n Communicare : Journal for Communication Sciences in Southern Africa - The influence of language and culture on a South African corporate : research article

Volume 24, Issue 2
  • ISSN : 0259-0069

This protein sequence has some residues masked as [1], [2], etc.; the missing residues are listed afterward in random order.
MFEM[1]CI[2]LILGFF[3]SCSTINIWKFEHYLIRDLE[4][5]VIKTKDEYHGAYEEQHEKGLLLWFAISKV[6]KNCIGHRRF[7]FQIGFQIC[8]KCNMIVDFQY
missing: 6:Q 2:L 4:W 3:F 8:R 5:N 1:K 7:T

This study investigates whether the different home languages of the employees in a South African corporate have an influence on their perception of the organisational structure and processes. The study was conducted in the context of the ABSA financial institution in the Western Cape. <BR>The authors conducted a series of interviews with management-level employees who speak Afrikaans, English and Xhosa as home languages, in an attempt to ascertain the extent of the influence of individual cultures on perceptions and actions in corporate society. Specific attention was given to how these individuals perceived meetings, decision-making processes and conflict. <BR>These interviews were transcribed verbatim and studied by means of narrative analysis using a specialised software package to provide better insight into the roles that language and culture play in a South African organisation. Based on the narratives provided by the respondents in this study, the authors concluded that individual culture plays a significant role in the perceptions of organisational structures such as conflict management, interaction during meetings, decision-making and the acceptance of authority. <BR>South Africa is now celebrating more than ten years of democracy following the country's first democratic election in 1994. In the past decade, corporate South Africa has seen an unprecedented cultural diversity in its workforce. The dynamics of local organisations have changed to incorporate the various cultural representations. In an attempt to explore the multicultural phenomenon that exists in the workplace, the authors conducted a study among the supervisory and managerial staff of a prominent South African financial institution, ABSA, in the hope of providing better insight into the roles language and culture play in a South African organisation. Such an understanding could not only establish a more effective organisational culture, but also ultimately help South African business to deal with cultural diversity and conflict in the workplace in a more creative way. This article describes a qualitative research project utilising narrative analysis to investigate how employees' home language influences their perception of corporate culture.

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